Please Understand My Fibromyalgia

Fibromyalgia is not a new malady that suddenly emerged five or ten years ago. Twenty-five years ago, it was known as fibrositis. Some people think that when people were diagnosed with lumbago years ago, they actually had fibromyalgia. And still others think that those darling spinsters in the 1800's who relied on homemade alcohol to ease pains that doctors insured were imaginary were actually suffering from fibromyalgia.

Today, thankfully, most doctors recognize fibromyalgia as a real problem. Finally, research is being done to find the cause (s) and adequate treatments of fibromyalgia and chronic fatigue, which often accompanies fibro.

Some describe the symptoms of fibromyalgia as being similar to having the flu all the time. One can have headaches, pains through the body, nausea, and fatigue. But unlike the flu, fibromyalgia does not go away. Those symptoms are a daily occurrence. Prescription and over-the-counter medications can alleviate them, as can chiropractic or acupuncture treatments, but fibromyalgia can not – yet – be cured.

It helps the fibro patient to know that doctors have recognized this syndrome as a real problem. Now, rather than just offering a pain pill or scheduling patients for mental evaluation, doctors are willing to set up a program of treatment. They have read the research papers, and they are willing to spend time trying to help patients find comfort as research into the causes and cures continue.

It is also imperative that family and friends understand, but that may not be as easy a task. Family and friends see the fibromyalgia patient on more regularly basis. To them, it appears that their loved one has good days where the symptoms do not affect the life or attitude of the patient. While that may appear to be the case, it is not exactly true. A fibromyalgia patient may, indeed, spend the day with family and friends at the park or the beach, and appear to be "normal." The next day, that "normal" person will, most likely, succumb to the pains and fatigue and be forced to spend time in bed to recuperate from the activities that Invigorated others in the family.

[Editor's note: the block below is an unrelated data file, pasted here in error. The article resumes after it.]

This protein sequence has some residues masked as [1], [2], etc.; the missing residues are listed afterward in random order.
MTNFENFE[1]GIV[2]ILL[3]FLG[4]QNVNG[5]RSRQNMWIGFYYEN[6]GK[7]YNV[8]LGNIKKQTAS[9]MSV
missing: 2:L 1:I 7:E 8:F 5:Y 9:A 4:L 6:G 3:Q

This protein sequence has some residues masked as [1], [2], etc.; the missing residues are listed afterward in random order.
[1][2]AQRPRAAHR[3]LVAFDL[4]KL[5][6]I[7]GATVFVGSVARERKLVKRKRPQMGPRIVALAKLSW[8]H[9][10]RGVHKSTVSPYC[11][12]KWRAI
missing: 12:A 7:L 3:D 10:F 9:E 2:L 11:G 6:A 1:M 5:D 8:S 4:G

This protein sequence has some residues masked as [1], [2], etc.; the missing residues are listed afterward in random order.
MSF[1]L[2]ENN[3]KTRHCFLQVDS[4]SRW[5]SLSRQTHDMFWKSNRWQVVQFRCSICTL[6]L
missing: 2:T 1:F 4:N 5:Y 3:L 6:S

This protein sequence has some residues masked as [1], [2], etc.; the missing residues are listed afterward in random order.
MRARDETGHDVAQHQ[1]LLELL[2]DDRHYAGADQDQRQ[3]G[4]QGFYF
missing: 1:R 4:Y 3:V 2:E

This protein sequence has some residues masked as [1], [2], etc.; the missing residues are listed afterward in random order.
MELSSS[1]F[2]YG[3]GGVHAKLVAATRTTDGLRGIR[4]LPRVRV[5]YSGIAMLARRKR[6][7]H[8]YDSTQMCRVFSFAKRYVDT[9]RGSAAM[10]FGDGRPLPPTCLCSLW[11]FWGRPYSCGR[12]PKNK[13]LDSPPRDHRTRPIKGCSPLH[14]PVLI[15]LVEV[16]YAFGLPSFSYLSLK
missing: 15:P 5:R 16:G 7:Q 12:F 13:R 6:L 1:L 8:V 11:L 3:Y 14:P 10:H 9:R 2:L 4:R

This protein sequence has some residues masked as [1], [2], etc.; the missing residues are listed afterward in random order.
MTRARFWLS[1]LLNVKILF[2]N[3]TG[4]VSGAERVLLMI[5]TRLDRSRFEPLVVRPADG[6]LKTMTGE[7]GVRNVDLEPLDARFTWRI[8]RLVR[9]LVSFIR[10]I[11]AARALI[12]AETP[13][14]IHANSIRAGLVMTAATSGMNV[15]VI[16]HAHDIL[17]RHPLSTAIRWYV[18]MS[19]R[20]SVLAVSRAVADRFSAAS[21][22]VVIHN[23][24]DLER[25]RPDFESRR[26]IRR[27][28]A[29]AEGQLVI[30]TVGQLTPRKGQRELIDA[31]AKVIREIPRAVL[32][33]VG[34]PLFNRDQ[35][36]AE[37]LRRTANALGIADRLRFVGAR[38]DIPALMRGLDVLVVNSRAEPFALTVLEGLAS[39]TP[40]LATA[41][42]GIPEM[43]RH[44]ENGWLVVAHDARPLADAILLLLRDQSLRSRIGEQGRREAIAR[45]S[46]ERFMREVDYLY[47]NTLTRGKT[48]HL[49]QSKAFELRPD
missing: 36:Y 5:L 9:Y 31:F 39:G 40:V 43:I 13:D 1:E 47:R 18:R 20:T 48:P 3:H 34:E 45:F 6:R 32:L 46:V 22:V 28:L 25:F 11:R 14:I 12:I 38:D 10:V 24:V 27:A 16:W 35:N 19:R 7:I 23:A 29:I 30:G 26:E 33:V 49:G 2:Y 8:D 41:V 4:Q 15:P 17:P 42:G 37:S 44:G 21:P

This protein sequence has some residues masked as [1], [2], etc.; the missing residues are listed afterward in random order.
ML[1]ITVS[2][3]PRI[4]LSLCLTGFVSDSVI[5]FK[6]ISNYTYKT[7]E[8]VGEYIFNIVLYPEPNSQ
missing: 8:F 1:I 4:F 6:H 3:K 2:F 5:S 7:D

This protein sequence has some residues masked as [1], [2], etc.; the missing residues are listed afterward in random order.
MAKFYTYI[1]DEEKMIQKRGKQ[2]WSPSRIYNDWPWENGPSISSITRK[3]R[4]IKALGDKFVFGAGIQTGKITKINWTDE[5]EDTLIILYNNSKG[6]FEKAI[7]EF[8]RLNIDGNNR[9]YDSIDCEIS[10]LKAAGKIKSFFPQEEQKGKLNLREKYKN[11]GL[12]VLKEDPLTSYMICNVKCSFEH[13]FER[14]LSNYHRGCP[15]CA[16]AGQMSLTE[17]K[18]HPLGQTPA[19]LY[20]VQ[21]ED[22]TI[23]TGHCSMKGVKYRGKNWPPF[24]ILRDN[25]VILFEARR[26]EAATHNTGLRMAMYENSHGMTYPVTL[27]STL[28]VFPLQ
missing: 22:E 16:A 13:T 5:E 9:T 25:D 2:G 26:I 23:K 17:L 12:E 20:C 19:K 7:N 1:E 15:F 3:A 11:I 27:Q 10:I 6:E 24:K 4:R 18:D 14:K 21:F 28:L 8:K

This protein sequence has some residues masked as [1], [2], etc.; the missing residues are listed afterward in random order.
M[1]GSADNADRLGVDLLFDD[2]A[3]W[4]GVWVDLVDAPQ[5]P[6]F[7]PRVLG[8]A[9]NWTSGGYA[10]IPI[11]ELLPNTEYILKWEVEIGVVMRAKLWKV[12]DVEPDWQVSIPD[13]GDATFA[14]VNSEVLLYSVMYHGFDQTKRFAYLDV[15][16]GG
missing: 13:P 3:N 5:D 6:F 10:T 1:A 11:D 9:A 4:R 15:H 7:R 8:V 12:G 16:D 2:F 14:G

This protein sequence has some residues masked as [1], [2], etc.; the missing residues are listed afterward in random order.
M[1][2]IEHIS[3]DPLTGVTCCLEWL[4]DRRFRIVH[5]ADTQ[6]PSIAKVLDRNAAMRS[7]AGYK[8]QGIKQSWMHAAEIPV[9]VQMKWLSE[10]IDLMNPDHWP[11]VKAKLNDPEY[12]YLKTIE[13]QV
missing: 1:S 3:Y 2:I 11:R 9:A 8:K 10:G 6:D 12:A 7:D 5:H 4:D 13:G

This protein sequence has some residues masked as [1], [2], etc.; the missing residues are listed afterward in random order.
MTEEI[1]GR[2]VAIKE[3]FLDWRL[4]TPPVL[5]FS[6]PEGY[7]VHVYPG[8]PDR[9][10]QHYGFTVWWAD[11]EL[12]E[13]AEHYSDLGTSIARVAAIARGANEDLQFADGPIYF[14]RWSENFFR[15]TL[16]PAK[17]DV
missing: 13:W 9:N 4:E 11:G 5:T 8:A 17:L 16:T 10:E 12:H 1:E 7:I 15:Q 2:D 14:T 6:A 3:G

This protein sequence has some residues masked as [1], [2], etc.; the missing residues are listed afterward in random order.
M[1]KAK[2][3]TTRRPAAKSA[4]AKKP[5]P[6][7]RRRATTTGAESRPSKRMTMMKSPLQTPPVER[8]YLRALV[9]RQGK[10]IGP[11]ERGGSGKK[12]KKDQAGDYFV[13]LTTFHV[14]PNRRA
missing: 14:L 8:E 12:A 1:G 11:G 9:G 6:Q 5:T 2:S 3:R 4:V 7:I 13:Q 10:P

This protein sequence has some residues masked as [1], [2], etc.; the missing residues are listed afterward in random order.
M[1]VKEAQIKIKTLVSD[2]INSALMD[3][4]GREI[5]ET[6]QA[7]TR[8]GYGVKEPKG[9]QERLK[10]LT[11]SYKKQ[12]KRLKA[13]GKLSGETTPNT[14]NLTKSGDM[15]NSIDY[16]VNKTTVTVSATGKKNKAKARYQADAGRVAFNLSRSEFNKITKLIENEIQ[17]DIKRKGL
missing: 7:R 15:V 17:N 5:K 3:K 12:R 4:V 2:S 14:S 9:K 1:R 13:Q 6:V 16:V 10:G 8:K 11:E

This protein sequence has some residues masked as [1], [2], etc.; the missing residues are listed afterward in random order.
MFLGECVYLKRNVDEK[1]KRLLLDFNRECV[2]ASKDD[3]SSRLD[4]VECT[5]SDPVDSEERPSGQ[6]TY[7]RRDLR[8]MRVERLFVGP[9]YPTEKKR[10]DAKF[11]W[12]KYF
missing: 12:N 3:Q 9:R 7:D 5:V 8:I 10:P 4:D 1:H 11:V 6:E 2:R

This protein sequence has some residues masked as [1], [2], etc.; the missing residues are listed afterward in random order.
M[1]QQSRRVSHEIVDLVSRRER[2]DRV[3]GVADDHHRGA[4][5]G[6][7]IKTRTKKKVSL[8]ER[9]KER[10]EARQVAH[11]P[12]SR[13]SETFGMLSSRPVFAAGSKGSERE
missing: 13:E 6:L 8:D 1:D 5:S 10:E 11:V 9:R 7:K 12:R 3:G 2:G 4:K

Recently, I discovered the site of a fibromyalgia patient who violated when she learned that one friend understood her enough to explain her and her malady to another friend. The first friend asked the second one to imagine a day when she had overextended herself, where she had done too many physical and mental activities and had to recuperate the following day. This friend suggested that the second woman imagine a time when she was so physically exhausted that she ached from head to toe. She told her to imagine being so mentally fatigued that she had just a touch of "foggy brain" or memory loss. And then she explained that their mutual friend – the fibromyalgia patient – experienced these kinds of physical and mental exhaustion each and every day.

How satisfing it had to be to know that a friend cared enough to understand and to explain her and defend her to another.

So, here's my challenge to you. Visit some web sites that provide information about fibromyalgia, check out a few studies, and read a few essays by persons with fibromyalgia. Then write your own explanation of what fibromyalgia is or how it affects those who live with it every day.

Why should you do this? First, May is Fibromyalgia Awareness Month. Those of us who suffer with fibromyalgia would love to know that our neighbors, friends and family care and understand.

And, secondly, you should do some research and try to understand FM because in the past, it has been poorly understood and commonly misdiagnosed. Fibromyalgia sufferers make up as much as 4% of the entire population. Still, they were left to doubt themselves as doctors struggled to understand and diagnose the disease. What a difficult task that was, since fibromyalgia symptoms can change by the hour! I know mine often do.

According to the National Foundation for Fibromyalgia, 12 million Americans suffer from FM but remain undiagnosed. While fibromyalgia is most common in women, especially between the ages of 20 and 50, it can affect men, the elderly and children. Kids are often mistakenly diagnosed with growing pains or behavioral problems. And often times, FM is mistaken for chronic fatigue syndrome, since the symptoms are similar and the two can go hand-in-hand.

You, or someone you love, could be a fibromyalgia sufferer without knowing it. Should not you find out everything you can? Today?


Disclaimer: I am not part of the medical community. I was diagnosed with fibromyalgia in 2003. Like most fibro patients, I have been forced to do research about the malady myself.

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